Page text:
New Study: Gauging Hispanic Interests in Hispanic Heritage Resources
by Magda E. Mankel, PhD Student in Anthropology, University of Maryland, College Park
Between June and August 2015 I had the pleasure of interning for the Juan Bautista de Anza National Historic Trail (Anza Trail) thanks to the National Park Service’s Cultural Resource Diversity Internship Program.
Briefly speaking, my internship involved conducting focus group discussions with Hispanic individuals living in Tucson, Arizona. The objective of this project was to understand how participants understood and used the portions of the Anza Trail located in and near the City of Tucson. Once I completed the focus group discussions, I worked the insights that participants shared with me into a report. The report highlights how the Anza Trail can reach out to this community and how it can better engage the public with the trail’s heritage resources.
As an Anthropology graduate student at the University of Maryland, College Park, this was a great opportunity to refine my skills as a researcher and apply my knowledge to a project that works towards making the Anza Trail more accessible to the public. As a Mexican-American woman who was born in Nogales, Arizona, and grew up in Tucson, I saw this as a unique and special way to give back to a region that I call my home.
I have to admit that I was not fully aware of all the history behind the Anza Trail and the Anza Expedition when I first started this research project. As I learned more about this history I began to see the once familiar landscape with fresh eyes. Places that I was familiar with obtained new depth as I attached new meanings onto them. It was also incredibly rewarding to talk to members of the community and see how they related to the Anza Trail and how they connected their Hispanic heritage to this landscape.
After conducting a total of six focus groups with 38 participants (26 female and nine male) I was surprised to learn that few participants new about the Anza Trail and the history of the Anza Expedition. Although few participants knew the history of the Anza Expedition, the majority of participants knew about and had visited places affiliated with the Anza Trail. These places include the Santa Cruz River Park in Tucson, Tumacácori National Historical Park, Tubac Presidio State Historic Park, and some of the local streets that compose the Anza Trail’s automobile route.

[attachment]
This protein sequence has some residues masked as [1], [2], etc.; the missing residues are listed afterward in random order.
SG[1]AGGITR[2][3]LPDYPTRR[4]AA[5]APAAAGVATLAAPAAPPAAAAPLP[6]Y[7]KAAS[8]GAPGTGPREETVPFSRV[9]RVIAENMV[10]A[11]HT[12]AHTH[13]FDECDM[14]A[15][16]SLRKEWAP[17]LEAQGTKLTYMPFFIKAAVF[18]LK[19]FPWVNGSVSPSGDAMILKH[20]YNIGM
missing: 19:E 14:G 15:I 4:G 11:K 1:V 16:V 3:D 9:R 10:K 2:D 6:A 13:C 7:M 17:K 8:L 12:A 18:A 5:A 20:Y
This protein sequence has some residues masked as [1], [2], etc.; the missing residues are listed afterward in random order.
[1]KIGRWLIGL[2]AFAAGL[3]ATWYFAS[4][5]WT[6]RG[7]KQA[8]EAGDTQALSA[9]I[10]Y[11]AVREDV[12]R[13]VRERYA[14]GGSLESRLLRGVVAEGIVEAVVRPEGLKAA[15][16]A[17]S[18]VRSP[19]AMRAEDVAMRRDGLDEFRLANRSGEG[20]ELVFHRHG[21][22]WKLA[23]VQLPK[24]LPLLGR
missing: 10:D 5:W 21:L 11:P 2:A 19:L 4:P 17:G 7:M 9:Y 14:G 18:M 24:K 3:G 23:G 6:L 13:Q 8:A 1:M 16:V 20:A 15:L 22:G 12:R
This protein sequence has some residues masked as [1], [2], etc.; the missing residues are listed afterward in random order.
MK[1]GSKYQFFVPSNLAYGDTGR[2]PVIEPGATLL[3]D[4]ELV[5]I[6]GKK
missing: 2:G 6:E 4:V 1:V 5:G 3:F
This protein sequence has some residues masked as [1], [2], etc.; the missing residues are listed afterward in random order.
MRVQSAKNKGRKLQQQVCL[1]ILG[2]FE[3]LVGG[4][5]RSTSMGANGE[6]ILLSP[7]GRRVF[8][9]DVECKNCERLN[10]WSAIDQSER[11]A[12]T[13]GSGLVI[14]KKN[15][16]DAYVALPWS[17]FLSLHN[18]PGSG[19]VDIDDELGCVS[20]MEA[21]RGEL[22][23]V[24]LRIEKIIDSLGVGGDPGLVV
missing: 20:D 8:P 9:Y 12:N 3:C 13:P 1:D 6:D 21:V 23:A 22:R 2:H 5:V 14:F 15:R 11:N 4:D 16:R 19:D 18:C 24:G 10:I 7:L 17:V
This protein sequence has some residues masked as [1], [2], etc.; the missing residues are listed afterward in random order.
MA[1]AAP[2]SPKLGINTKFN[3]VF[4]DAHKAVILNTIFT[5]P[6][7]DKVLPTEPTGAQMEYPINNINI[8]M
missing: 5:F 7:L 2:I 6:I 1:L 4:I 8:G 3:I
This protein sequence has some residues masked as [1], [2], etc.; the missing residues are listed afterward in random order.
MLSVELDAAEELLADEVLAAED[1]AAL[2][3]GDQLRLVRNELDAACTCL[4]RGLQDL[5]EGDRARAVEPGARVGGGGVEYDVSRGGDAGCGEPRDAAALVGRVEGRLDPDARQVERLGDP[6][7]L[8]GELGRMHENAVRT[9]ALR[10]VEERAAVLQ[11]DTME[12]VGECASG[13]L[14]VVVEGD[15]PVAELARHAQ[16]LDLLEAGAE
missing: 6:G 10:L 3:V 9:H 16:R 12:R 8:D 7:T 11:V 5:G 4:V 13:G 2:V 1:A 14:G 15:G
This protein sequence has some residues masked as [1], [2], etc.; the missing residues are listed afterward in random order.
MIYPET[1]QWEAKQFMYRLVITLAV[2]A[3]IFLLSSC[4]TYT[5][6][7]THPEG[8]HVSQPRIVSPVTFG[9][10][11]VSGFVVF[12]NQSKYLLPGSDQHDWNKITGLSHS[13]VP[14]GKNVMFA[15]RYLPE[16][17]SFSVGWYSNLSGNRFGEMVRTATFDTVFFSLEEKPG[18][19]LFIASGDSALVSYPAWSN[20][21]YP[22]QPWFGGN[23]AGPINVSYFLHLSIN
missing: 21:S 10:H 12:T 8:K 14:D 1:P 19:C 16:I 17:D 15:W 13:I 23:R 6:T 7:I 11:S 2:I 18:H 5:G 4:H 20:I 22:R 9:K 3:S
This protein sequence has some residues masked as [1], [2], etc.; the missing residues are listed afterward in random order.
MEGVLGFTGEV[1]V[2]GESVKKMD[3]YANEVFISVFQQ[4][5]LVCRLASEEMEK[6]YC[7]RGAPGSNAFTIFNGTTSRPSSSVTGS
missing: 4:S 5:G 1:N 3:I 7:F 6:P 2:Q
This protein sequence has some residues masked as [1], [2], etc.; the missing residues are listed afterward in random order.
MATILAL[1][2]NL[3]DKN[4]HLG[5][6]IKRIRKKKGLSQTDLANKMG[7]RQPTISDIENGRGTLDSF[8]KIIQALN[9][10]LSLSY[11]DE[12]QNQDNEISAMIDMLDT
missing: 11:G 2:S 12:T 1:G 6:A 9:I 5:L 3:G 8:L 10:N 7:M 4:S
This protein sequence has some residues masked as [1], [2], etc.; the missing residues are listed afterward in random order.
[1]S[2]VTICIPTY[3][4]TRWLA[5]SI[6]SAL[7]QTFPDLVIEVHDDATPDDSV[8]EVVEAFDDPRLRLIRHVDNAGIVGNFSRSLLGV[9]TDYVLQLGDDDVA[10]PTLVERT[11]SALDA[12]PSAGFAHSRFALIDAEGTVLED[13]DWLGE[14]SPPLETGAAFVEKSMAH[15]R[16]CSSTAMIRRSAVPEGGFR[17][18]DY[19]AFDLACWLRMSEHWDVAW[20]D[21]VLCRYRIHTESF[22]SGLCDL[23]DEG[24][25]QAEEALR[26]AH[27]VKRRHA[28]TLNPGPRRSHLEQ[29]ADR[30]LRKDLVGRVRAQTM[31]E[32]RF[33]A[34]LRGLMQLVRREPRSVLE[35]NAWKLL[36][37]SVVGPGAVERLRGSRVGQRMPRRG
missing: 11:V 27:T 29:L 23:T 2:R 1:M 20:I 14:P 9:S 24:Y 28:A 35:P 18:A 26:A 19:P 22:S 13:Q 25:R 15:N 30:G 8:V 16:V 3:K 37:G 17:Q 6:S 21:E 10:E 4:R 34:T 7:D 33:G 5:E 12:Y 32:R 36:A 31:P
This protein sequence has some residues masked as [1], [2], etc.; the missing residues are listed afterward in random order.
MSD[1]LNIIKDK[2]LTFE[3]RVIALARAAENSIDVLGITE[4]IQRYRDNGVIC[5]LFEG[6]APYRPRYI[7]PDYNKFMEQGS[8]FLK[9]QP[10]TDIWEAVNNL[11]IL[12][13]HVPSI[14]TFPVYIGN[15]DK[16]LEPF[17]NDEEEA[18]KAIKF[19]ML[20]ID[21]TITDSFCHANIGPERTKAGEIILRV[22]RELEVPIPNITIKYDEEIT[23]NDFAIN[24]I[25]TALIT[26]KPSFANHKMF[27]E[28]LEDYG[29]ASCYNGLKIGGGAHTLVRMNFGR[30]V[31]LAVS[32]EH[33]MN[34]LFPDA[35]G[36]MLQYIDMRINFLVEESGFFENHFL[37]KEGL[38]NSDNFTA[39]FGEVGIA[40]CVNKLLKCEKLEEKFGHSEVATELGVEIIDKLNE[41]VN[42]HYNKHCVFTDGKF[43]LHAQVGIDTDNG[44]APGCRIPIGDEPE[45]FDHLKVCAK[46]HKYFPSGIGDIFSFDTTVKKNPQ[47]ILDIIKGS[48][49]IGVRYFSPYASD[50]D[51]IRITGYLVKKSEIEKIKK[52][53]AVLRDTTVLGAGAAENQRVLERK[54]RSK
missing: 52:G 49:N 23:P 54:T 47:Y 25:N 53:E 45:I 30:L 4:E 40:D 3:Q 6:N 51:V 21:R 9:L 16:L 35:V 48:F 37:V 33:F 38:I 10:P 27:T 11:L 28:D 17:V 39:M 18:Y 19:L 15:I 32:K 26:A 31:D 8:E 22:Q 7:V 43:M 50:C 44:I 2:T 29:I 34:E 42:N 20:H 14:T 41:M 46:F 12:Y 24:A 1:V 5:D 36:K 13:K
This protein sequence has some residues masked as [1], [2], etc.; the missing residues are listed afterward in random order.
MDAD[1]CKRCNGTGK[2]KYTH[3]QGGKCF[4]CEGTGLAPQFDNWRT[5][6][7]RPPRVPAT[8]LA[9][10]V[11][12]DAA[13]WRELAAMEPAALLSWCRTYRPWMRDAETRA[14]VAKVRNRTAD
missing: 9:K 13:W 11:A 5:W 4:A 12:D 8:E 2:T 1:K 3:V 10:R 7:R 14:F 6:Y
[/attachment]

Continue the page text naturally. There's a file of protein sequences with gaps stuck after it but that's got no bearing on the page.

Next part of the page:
The fact that participants knew of places associated with the Anza Trail but did not know the history of the Anza Expedition demonstrated a disconnect. This gap may be filled through community outreach, educational programs, and engagement efforts in the future.
As I listened to what participants had to say I was intrigued to see that many participants believed that the Anza Trail was important because it helped them feel as though Hispanic heritage made a significant contribution to the region and the nation. Several participants noted that the Anza Trail was a good way to highlight Hispanic achievements and to fight negative stereotypes and discourses on immigrants today. In other words, the trail and its history asserted their sense of belonging in a time when Hispanic contributions might be questioned by public discourses.
Overall, this was an incredibly rewarding experience and I hope that this work will serve to civically engage Hispanic individuals and other members of the public with the Anza Trail’s resources in the future.
I would like to end by thanking all of the individuals who participated in the study, Naomi and Stan (my supervisors), Diana (the National Park Service’s Urban Fellow for Tucson), Neil and the other folks at The Environmental Education Exchange, Bella, Yesenia and Kevin (Saguaro National Park staff and interns). All of their help and support made my ten week internship run incredibly smooth.
Report Author Madga Mankel
Downtown Tucson Mural
Santa Cruz River Park, Tucson